Bernard Molitor

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Bernard Molitor (22 October 1755 – 17 November 1833) was a Luxembourgish cabinet-maker.

Molitor grew up in Betzdorf, Luxembourg as the son of a miller and went to Paris in 1777, where one of his cousins already worked as a cabinet-maker. During his first years in Paris, he made a living as a merchant: in 1778, he advertised insecticides, and six years later he sold handwarmers shaped like books.

After marrying the daughter of a charpentier du roi (carpenter of the king) in 1787, he became maître ébéniste (master Ébéniste) and member of the guild of cabinet-makers. He opened a workshop in the Rue de Bourbon (today Rue de Lille). One of his first orders came from Marie Antoinette, who ordered the floor paneling from mahogany wood for her boudoir in Fontainebleau from him. Just as Molitor had begun making a name for himself among the French nobility, the French Revolution broke out, and Molitor had to close his business as most of his clients had to flee or were killed. Later, Molitor was able to reopen his business and employ several artisans who helped him create a variety of furniture, including dressers, tables, desks and cupboards. Molitor's furniture was often veneered with precious woods and decorated with applications of gilded bronze. Napoleon Bonaparte ordered several pieces of furniture for his residence in Saint-Cloud from him. In 1811, Molitor became fournisseur de la Cour impériale (purveyor to the imperial court).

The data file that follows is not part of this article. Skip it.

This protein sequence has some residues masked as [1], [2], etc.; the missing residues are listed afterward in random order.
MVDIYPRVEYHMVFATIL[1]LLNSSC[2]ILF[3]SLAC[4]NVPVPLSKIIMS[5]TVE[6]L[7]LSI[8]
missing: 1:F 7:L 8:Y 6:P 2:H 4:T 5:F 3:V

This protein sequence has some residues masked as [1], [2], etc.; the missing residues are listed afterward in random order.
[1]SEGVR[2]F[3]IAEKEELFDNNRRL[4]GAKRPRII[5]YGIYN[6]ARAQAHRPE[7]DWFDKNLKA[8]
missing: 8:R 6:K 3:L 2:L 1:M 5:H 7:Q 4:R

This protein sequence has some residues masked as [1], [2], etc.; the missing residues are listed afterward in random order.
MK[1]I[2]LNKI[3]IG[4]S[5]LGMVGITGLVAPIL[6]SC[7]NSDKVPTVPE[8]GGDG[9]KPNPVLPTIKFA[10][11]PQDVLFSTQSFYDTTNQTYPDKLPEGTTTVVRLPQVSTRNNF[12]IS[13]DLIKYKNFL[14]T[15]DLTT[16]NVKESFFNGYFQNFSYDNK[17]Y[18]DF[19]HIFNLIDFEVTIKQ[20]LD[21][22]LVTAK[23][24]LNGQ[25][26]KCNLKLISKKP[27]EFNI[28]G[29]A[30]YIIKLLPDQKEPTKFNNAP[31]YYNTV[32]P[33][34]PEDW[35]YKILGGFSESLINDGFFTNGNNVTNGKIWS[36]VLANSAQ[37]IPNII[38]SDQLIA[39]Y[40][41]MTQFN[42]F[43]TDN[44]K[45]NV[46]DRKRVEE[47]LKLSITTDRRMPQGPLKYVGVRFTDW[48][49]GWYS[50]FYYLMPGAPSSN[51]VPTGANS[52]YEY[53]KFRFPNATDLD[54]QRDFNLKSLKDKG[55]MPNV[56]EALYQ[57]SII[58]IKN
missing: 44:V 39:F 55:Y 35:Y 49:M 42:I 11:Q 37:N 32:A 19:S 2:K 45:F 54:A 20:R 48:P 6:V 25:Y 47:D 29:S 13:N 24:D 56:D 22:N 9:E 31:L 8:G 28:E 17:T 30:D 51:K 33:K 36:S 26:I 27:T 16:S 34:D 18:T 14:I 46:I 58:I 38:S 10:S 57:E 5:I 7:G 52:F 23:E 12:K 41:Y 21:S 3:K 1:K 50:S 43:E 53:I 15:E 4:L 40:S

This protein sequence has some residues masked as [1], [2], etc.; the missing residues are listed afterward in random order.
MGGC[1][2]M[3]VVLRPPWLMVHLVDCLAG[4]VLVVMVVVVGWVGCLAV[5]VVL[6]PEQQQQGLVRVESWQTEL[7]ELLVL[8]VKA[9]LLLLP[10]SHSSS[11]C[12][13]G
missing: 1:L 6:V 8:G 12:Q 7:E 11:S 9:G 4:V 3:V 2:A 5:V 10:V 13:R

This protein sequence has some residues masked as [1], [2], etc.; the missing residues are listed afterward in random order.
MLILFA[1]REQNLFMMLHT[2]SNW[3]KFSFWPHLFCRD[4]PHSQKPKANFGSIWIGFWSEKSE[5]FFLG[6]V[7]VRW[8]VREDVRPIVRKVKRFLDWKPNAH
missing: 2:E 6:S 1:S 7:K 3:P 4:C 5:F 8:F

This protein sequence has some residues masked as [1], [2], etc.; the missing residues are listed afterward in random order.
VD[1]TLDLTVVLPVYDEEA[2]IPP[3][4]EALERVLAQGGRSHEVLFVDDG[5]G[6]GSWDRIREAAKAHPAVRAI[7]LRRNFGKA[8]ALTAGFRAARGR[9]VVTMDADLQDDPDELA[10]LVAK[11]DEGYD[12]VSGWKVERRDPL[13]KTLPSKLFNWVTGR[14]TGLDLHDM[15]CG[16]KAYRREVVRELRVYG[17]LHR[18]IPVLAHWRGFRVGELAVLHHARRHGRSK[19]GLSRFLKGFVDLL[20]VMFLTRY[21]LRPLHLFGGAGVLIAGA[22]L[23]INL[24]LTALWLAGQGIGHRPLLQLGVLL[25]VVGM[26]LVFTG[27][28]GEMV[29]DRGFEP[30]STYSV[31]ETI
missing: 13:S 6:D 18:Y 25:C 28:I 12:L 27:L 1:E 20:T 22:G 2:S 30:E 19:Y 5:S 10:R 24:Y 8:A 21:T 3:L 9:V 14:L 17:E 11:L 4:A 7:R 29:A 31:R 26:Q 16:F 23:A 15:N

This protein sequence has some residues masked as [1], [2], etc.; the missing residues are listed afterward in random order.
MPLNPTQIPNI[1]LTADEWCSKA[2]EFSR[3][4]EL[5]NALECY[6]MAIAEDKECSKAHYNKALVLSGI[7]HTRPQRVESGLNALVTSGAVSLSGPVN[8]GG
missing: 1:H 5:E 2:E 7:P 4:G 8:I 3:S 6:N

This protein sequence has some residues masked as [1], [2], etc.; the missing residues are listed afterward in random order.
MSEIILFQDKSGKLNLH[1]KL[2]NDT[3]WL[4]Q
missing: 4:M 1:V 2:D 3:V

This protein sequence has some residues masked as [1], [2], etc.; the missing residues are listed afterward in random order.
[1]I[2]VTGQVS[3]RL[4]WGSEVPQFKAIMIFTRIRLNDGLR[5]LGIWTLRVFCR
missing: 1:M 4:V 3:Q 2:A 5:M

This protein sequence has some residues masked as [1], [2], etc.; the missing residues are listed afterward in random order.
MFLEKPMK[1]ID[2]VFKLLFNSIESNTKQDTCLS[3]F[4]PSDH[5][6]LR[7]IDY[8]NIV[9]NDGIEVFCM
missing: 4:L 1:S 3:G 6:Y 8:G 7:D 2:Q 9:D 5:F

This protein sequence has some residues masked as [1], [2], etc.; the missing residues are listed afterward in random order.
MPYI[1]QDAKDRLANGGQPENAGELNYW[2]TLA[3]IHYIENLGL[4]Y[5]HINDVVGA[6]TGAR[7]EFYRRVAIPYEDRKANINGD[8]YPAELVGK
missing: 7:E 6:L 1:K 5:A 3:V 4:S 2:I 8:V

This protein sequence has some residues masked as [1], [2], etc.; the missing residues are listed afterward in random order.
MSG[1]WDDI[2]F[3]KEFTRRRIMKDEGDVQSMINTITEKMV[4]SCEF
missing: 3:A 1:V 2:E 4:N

In 1800, Bernard Molitor bought a house on the elegant Rue du Faubourg Saint-Honoré. In 1815, he married a second time, and in 1820 he moved to Fontainebleau where he died in 1833 at the age of 78 years. He is buried in the Fontainebleau cemetery.

In 1995, while Luxembourg was the European Capital of Culture, a retrospective brought broad public attention to Molitor's work for the first time. Today, collectors pay large sums for original Molitor furniture. Three pieces by Molitor are in the Royal Collection of the British Royal Family.[citation needed]


  • Leben, Ulrich (1989). Bernard Molitor (1755-1833): Leben und Werk eines Pariser Kunsttischlers. Rheinische Friedrich Wilhelm Universität Bonn. 
  • Leben, Ulrich (1992). Molitor, ébéniste de Louis XVI à Louis XVIII. St.-Rémy-l'Eau. 
  • Gordon Campbell, ed. (2006). "Molitor, Bernard". The Grove Encyclopedia of Decorative Arts 2. Oxford University Press. p. 118. Retrieved 2012-09-20. 

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